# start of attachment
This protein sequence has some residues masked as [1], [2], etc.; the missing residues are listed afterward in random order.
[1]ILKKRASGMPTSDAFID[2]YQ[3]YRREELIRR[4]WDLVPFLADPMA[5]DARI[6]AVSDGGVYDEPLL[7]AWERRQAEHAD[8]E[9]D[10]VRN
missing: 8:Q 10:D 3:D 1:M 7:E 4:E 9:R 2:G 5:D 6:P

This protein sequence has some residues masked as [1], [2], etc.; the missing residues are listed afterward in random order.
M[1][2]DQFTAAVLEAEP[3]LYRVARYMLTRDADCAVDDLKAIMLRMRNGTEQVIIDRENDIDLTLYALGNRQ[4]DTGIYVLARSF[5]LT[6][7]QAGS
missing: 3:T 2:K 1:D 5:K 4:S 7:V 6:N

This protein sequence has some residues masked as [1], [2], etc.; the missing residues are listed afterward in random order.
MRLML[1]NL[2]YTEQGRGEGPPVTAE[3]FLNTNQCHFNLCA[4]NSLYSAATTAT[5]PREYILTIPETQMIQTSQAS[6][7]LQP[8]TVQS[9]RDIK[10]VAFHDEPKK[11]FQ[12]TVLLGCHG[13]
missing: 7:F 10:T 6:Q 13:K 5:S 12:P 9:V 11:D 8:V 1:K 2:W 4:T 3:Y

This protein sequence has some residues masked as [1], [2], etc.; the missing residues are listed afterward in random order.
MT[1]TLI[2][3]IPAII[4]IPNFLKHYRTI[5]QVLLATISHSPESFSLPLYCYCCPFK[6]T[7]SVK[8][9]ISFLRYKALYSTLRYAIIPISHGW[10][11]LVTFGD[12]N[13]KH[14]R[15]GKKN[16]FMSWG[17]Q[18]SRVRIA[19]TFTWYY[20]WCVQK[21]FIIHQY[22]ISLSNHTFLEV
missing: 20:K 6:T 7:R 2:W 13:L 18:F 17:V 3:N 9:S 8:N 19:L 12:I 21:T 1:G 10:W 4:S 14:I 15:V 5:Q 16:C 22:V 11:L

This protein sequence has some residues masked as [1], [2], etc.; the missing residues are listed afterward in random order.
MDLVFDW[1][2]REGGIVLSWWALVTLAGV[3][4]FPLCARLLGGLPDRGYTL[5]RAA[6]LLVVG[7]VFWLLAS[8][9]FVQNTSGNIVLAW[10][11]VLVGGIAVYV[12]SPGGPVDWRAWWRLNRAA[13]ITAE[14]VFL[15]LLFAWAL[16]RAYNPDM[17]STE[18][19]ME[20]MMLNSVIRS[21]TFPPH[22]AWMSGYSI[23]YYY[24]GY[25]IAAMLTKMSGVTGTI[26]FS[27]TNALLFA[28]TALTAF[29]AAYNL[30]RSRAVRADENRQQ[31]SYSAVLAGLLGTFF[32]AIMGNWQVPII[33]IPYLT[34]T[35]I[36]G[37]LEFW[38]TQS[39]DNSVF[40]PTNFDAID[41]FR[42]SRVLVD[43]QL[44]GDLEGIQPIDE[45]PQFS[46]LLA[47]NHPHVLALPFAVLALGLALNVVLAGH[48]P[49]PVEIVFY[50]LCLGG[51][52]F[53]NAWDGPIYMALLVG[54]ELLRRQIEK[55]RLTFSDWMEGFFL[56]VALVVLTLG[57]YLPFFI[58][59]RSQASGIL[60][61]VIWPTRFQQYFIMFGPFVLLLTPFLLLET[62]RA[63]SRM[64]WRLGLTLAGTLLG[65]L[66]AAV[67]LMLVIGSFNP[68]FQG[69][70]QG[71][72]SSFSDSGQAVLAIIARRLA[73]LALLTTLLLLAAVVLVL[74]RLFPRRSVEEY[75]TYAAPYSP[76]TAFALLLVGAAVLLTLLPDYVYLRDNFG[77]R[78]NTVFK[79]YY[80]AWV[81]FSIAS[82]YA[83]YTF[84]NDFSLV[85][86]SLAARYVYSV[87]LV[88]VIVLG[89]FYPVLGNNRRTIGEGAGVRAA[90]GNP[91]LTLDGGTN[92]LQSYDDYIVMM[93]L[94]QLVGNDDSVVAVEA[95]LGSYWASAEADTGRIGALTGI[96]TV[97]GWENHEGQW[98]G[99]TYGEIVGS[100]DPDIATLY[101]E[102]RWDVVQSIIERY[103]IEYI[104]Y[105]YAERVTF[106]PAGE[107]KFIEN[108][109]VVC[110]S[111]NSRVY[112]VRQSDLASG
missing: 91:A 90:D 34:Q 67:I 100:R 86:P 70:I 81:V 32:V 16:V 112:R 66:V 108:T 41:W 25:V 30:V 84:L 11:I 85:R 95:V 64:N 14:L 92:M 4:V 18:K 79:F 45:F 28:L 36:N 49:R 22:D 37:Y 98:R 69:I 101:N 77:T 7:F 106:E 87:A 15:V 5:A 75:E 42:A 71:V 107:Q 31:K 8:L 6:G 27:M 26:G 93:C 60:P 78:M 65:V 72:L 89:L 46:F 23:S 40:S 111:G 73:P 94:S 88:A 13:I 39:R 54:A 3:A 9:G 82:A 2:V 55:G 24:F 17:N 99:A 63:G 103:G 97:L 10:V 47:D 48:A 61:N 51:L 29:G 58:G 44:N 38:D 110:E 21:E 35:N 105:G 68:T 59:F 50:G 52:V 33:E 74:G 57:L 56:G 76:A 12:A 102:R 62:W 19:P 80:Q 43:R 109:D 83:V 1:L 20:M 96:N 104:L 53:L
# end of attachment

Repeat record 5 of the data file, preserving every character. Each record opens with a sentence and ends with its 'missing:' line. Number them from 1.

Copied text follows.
This protein sequence has some residues masked as [1], [2], etc.; the missing residues are listed afterward in random order.
MDLVFDW[1][2]REGGIVLSWWALVTLAGV[3][4]FPLCARLLGGLPDRGYTL[5]RAA[6]LLVVG[7]VFWLLAS[8][9]FVQNTSGNIVLAW[10][11]VLVGGIAVYV[12]SPGGPVDWRAWWRLNRAA[13]ITAE[14]VFL[15]LLFAWAL[16]RAYNPDM[17]STE[18][19]ME[20]MMLNSVIRS[21]TFPPH[22]AWMSGYSI[23]YYY[24]GY[25]IAAMLTKMSGVTGTI[26]FS[27]TNALLFA[28]TALTAF[29]AAYNL[30]RSRAVRADENRQQ[31]SYSAVLAGLLGTFF[32]AIMGNWQVPII[33]IPYLT[34]T[35]I[36]G[37]LEFW[38]TQS[39]DNSVF[40]PTNFDAID[41]FR[42]SRVLVD[43]QL[44]GDLEGIQPIDE[45]PQFS[46]LLA[47]NHPHVLALPFAVLALGLALNVVLAGH[48]P[49]PVEIVFY[50]LCLGG[51][52]F[53]NAWDGPIYMALLVG[54]ELLRRQIEK[55]RLTFSDWMEGFFL[56]VALVVLTLG[57]YLPFFI[58][59]RSQASGIL[60][61]VIWPTRFQQYFIMFGPFVLLLTPFLLLET[62]RA[63]SRM[64]WRLGLTLAGTLLG[65]L[66]AAV[67]LMLVIGSFNP[68]FQG[69][70]QG[71][72]SSFSDSGQAVLAIIARRLA[73]LALLTTLLLLAAVVLVL[74]RLFPRRSVEEY[75]TYAAPYSP[76]TAFALLLVGAAVLLTLLPDYVYLRDNFG[77]R[78]NTVFK[79]YY[80]AWV[81]FSIAS[82]YA[83]YTF[84]NDFSLV[85][86]SLAARYVYSV[87]LV[88]VIVLG[89]FYPVLGNNRRTIGEGAGVRAA[90]GNP[91]LTLDGGTN[92]LQSYDDYIVMM[93]L[94]QLVGNDDSVVAVEA[95]LGSYWASAEADTGRIGALTGI[96]TV[97]GWENHEGQW[98]G[99]TYGEIVGS[100]DPDIATLY[101]E[102]RWDVVQSIIERY[103]IEYI[104]Y[105]YAERVTF[106]PAGE[107]KFIEN[108][109]VVC[110]S[111]NSRVY[112]VRQSDLASG
missing: 91:A 90:D 34:Q 67:I 100:R 86:P 70:I 81:V 32:V 16:V 112:R 66:V 108:T 41:W 25:V 30:V 84:L 11:I 85:R 95:V 64:N 14:L 92:M 4:V 18:K 79:F 45:F 28:L 36:N 49:R 22:D 37:Y 98:R 69:I 101:N 77:T 7:F 106:E 87:A 15:V 5:A 75:E 42:A 71:V 107:Q 31:K 8:L 6:G 27:M 26:G 93:C 60:P 78:M 65:V 72:L 89:L 46:F 23:S 40:S 111:G 73:P 94:S 88:A 13:I 39:R 54:A 3:A 9:G 82:A 2:V 55:G 24:F 17:N 99:A 63:G 103:G 97:L 10:V 47:D 48:A 61:N 51:L 29:G 58:G 44:N 38:D 110:E 21:E 35:N 105:G 68:T 59:F 50:G 52:V 33:E 74:G 57:L 56:G 76:A 12:A 102:R 62:W 19:P 80:Q 43:R 109:D 83:V 1:L 20:M 96:N 104:L 53:L